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Doreen Lawrence speaks to Urban Realm

September 17 2010

Doreen Lawrence speaks to Urban Realm
It has been ten years since Stephen Lawrence was stabbed to death in Eltham, south east London.  The case helped to reshape the English criminal justice system but it may ultimately transform the architectural profession too.

Urban Realm caught up with Doreen Lawrence at the launch of ‘Our Urban Playground’, a showcase of the outcomes generated in the Architecture for Everyone campaign. Run by the Stephen Lawrence Charitable Trust and RMJM this aims to inspire young people from disadvantaged and minority backgrounds to consider architecture as a career.

Explaining her involvement in the project Lawrence said: “Stephen wanted to be an architect, that’s what the trust was set up to do. Architecture for Everyone has taken architecture, not just in London but to Glasgow, Liverpool, Birmingham, Sheffield and Manchester too."
Commenting on a predominantly white, male and middle class profession Lawrence stressed that racism wasn’t the root cause: “There is some racism in it but I wouldn’t say that is the main cause. If you look at the environment young people come from they have no idea about the structures around them, how they are put up, who’s involved and how they came about. What this program has done is bring architecture to them rather than hope that they’ll come and find out more about it.

“Rather than have it done to you, you’re a part of it. In the old regime they decided what’s best for a community rather than the community having a say in the environment in which they live. By broadening it out everybody has a stake in the houses they want to live in, the offices they want to work in and the hospitals they want to be treated in.”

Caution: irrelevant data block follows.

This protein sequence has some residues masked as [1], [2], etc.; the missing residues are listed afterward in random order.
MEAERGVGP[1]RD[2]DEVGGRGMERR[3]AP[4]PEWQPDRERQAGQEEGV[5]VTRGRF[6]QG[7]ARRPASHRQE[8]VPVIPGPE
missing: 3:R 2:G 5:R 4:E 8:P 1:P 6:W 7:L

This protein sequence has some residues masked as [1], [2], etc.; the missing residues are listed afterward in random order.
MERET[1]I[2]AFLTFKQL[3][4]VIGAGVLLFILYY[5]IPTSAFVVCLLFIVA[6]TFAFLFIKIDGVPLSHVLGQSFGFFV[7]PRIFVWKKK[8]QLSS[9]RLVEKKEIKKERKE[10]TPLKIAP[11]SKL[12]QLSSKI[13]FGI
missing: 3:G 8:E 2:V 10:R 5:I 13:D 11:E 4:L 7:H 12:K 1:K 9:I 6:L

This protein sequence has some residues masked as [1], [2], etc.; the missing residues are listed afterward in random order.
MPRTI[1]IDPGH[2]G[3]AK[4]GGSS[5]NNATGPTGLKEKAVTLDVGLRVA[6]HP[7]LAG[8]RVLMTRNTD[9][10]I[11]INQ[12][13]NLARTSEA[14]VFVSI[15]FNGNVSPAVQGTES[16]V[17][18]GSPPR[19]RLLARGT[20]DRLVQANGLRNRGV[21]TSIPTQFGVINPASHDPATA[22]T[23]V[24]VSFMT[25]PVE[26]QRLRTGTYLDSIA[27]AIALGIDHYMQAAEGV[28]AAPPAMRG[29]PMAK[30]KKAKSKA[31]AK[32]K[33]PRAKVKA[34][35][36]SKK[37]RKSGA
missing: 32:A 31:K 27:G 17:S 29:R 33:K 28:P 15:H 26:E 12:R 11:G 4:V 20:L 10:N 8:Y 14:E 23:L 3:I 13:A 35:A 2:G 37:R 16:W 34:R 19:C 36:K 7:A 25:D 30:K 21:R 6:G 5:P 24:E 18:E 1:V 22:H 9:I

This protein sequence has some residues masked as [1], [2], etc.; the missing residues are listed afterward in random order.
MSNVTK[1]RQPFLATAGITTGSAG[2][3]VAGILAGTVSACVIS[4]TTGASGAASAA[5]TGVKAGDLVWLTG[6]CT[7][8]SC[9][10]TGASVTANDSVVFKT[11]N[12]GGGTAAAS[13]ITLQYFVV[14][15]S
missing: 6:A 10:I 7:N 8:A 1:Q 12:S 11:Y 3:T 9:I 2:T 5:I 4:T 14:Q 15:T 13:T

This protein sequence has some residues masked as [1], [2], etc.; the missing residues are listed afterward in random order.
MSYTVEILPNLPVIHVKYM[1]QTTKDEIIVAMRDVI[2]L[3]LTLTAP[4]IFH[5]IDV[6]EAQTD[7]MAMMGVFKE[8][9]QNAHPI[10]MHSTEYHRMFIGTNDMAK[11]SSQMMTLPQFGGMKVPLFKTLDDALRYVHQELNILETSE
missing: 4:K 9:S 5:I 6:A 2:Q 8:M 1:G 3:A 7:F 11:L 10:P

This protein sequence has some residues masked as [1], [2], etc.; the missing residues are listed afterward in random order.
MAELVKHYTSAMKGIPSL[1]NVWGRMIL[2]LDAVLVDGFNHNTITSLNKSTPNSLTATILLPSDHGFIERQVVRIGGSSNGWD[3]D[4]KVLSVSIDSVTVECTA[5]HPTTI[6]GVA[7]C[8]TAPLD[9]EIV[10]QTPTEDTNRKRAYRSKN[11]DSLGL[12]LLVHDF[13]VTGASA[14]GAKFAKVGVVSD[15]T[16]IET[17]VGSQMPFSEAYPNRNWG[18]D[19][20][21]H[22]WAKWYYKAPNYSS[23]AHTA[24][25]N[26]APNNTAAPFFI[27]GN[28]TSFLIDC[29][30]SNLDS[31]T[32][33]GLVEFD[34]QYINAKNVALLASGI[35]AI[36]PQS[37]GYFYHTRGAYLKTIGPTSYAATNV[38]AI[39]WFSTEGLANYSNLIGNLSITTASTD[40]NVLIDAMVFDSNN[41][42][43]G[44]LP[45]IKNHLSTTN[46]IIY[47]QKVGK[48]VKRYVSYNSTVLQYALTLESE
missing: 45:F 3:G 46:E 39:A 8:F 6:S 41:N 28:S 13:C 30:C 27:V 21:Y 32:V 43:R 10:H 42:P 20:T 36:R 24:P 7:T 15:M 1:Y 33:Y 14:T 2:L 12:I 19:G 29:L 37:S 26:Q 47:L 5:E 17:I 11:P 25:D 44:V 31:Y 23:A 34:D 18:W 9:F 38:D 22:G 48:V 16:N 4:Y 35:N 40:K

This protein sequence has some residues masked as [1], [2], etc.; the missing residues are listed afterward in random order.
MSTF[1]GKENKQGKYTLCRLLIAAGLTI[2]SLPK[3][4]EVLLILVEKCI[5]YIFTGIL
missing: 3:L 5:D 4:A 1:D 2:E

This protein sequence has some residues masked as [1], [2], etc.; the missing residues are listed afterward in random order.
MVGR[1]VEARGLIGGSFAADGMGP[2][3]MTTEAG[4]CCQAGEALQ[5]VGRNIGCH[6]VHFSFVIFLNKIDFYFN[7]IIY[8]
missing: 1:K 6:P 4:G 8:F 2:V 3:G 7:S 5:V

Asked whether more direct measures, such as positive discrimination, were needed to effect change Lawrence said: “You can’t go around saying you’ll have positive discrimination unless you start introducing architecture to young people. The environment is changing and a lot more people understand architecture as a career that they want to get into.

"The funding we have only lasted for three years but I would like to see more governments and local authorities getting behind this work for it to continue, so that it’s not just a three year project. Otherwise you’re only going to have a blip rather than something that is sustainable.”

'Our Urban Playground' runs on Level 2 of The Lighthouse until January 15 as part of the A+DS ACCESS to architecture exhibition programme.

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